Karate-Do Nyūmon - "A passage through the gates of the karate way" by Gichin Funakoshi, translated by John Teramoto. First published in Japanese in December, 1943.
Gichin Funakoshi is known as the founder of Shōtōkan-ryu, the most popular style of karate, which takes its name from master Funakoshi's pen-name.
"As far as I know, the only styles that have been handed down from the past are the Gōjū-ryū of Master Miyagi and the Shito-ryu of Master Mabuni. I have never given a name to the karate I am studying, but some of my students call it Shotokan-ryū."Karate-dō means: the way (dō) of the empty (kara) hand (te).
Note: the dash above 'o' signifies a long 'o' sound and is called a macron.
There are a few interesting stories in that book about master Funakoshi's teachers in Okinawa: Yasutsune Azato and Yasutsune Itosu, and about those who came before them. There is a chapter about history of karate, and a detailed description of master Funakoshi's kata (formal exercise): Ten no Kata.
The term karate in the meaning of empty hand was introduced by master Funakoshi after he arrived in Tokyo in 1922. Before that, in Okinawa, he used terms Okinawa-te and To-de. Okinawa Prefecture was at one time known as Kingdom of the Ryukyus. Kara also means 'China' in Japanese, and some translate karate as Chinese hand. Okinawa had close relations with China and 'Chinese' had an additional meaning of 'fine quality'.
Master Funakoshi gives six reasons to use the character meaning 'empty' instead of 'China':
1. There were no written records, so kara could mean both 'empty' and 'China'.
2. Karate written with character for China could be confused with chinese martial art of kenpō. They are similar, but not the same.
3. Karate is a Japanese art form, so 'China' character should not be used.
4. 'Empty' implies weaponless, empty-handed self-defense, which is a good characterization of karate.
5. 'Empty': karateka must rid himself of self-centeredness and greed.
6. Emptiness is the true form of the universe.
How to make a traditional outdoor makiwara (striking post):
Use Japanese cypress or cedar wood.
2.1 meters long and 9 cm wide.
9 cm thick at the bottom, 1.6cm at the top. Note: You can make two makiwaras from a 9cm by 9cm block.
1/3 buried in the ground.
The pad is made from straw and then softened with a mallet.
A cloth can be used to soften the pad.
The pad has to be protected from rain.
seiken - regular fist
uraken - back fist
shuken - hand fist
ippon-ken - single-point index finger fist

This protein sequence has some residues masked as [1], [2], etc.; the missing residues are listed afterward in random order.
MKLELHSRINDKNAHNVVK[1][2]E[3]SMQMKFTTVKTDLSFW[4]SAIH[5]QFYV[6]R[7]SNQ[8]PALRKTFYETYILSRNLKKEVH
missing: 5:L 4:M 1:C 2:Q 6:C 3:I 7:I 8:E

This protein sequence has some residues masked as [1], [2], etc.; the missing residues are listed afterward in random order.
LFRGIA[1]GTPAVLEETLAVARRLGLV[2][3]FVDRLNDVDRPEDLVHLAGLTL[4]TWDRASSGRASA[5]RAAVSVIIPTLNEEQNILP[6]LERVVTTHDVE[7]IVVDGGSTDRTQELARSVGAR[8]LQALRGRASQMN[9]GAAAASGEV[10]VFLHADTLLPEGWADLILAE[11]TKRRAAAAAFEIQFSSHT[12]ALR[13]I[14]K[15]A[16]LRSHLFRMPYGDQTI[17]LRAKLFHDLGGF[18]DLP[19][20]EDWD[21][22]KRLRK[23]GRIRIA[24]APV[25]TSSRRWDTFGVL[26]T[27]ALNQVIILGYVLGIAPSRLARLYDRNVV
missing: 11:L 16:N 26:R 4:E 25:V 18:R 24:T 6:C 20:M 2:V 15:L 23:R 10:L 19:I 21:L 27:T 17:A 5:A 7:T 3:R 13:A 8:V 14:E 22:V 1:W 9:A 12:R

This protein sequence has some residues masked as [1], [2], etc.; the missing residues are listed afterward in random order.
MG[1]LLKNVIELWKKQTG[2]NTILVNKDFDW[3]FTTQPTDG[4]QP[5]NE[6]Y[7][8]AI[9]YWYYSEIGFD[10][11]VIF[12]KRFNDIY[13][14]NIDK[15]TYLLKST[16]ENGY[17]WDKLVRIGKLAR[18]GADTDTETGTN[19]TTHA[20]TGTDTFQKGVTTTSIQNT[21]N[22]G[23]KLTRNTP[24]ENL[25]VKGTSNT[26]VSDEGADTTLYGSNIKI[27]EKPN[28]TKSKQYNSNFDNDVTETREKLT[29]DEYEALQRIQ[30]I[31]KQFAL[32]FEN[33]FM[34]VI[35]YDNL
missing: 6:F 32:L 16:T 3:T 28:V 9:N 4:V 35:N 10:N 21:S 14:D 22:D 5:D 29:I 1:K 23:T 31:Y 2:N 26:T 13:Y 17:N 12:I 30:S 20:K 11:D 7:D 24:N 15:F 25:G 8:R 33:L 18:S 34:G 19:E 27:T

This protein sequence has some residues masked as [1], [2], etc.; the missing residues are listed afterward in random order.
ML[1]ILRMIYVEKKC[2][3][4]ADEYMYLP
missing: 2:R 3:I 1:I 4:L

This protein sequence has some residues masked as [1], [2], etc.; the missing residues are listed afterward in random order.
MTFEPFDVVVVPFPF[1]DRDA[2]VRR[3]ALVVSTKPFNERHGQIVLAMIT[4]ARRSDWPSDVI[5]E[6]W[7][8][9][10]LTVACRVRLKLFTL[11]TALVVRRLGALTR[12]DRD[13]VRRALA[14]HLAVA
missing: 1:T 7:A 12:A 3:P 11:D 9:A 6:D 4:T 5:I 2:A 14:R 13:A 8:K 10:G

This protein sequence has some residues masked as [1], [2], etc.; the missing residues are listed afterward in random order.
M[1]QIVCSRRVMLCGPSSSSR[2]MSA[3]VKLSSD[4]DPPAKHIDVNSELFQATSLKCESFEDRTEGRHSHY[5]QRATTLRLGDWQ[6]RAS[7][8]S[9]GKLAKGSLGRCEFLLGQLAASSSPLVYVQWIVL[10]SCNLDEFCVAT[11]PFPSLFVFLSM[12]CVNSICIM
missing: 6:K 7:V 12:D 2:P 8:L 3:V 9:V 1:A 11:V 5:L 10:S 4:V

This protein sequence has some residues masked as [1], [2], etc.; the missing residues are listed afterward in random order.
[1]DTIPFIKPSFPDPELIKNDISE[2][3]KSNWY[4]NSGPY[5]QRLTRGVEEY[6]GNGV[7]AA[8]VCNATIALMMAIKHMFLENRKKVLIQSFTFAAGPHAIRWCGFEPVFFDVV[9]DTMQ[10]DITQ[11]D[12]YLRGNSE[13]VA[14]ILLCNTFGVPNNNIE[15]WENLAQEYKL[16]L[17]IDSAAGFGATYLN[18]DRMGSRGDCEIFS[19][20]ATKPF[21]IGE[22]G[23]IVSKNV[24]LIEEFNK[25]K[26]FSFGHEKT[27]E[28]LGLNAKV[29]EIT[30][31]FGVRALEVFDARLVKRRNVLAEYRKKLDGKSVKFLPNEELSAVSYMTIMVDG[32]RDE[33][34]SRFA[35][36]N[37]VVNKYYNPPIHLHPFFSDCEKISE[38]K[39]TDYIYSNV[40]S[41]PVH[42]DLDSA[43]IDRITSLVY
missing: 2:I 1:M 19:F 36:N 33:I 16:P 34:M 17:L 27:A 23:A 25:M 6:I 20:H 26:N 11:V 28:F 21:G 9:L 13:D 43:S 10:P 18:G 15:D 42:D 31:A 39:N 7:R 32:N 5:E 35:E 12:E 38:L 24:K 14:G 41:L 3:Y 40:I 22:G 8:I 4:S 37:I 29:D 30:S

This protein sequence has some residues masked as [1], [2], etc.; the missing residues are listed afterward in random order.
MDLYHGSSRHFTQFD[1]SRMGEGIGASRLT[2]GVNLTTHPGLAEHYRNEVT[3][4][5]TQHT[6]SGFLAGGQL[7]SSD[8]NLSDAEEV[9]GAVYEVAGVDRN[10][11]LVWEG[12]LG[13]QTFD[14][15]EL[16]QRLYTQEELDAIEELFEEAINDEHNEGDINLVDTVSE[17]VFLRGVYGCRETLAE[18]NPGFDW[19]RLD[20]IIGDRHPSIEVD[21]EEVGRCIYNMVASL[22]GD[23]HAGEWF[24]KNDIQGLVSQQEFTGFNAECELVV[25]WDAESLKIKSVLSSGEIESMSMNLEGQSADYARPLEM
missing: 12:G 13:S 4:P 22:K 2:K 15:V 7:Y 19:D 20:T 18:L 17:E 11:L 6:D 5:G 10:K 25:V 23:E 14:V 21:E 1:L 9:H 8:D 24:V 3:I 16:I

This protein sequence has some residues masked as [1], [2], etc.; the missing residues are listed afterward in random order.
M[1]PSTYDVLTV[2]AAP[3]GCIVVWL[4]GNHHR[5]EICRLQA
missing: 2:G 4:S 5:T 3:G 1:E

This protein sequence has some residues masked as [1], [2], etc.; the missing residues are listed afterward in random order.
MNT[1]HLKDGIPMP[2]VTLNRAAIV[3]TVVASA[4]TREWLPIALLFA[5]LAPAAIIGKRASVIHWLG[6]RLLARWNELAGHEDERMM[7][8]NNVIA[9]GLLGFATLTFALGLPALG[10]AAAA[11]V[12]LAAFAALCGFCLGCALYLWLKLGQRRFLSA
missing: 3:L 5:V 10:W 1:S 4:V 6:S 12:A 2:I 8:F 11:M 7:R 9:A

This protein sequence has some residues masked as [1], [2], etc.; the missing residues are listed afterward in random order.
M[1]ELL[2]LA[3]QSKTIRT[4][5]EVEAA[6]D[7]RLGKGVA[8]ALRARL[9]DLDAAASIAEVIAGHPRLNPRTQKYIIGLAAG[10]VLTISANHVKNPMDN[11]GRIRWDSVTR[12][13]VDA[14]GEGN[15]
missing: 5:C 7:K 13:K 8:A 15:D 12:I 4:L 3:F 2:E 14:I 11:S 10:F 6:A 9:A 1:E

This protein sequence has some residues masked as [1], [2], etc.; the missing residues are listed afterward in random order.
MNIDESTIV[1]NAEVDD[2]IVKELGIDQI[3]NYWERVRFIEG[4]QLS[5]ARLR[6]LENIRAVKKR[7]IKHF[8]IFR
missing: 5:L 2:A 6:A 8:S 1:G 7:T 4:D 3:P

chūkōken/nakadakaken - single-point middle finger fist
tettsui - iron hammer
nukite - spear hand, same as shihon nukite
shihon nukite - four-finger spear hand
nihon nukite - two-finger spear hand
ippon nukite - one-finger spear hand
shutō - sword hand
haishu - back of the hand
koshi - ball of the foot
sokutō - sword foot, striking with outside edge of the foot, close to the heel
tsumasaki - toe tips
enshō - back of the heel
sokkō - top of the foot
sokutei - sole of the foot, used for sweeping opponent's foot
empi - elbow
ushiro empi - rear elbow
yoko empi - side elbow
shita empi - low elbow
mawashi empi - round elbow
heisoku-dachi - feet together stance; formal attention stance
musubi-dachi - feet together, toes out; informal attention stance
hachinoji-dachi - open leg stance, like musubi-dachi but feet 30cm apart; many kata start and end in this stance; hachi means eight - the stance resembles the Chinese character for eight: 八
zenkutsu-dachi or zenkutsu - front stance
migi zenkutsu - zenkutsu with right leg forward
hidari zenkutsu - zenkutsu with left leg forward
kōkutsu-dachi - back stance
fudō-dachi - immovable stance
kiba-dachi - horse riding stance
yōi - ready
yame - stop
rei - bow
omote - front
ura - back
kenpō - lit. fist method, Chinese martial art
budō - martial arts
kata - formal exercise
kihon - basics
kumite - sparring
karateka - karate practitioner
uke - block
soto-uke - outside block
uchi-uke - inside block
age-uke - rising block
zuki - punch
uchi - strike
oi-zuki - lit. pursuing punch, aka: front punch, lunge punch, straight punch, stepping punch
jun-zuki - front punch, shoulders 90 degrees to the arm
kizami-zuki - front punch, shoulders in line with the arm
gyaku-zuki - reverse punch
morote-zuki - double punch
teisho-zuki - palm-heel punch
kimete - focus
chūdan - middle level
jōdan - upper level
gedan - lower level
barai - sweep
ryū - style
fū - type
tanden - center of gravity in the lower abdomen
ichi - one
ni - two
san - three
ichidan - first grade, first black belt rank
kiai - spirit
maai - distance
kawasu - turning
kawashi - interaction, step in and turn to avoid an attack
yarijutsu - spear techniques
bōjutsu - stick techniques
kuchi bushi - "mouth" warrior
bushidō - the way of the warrior
makiwara - sheared straw - striking post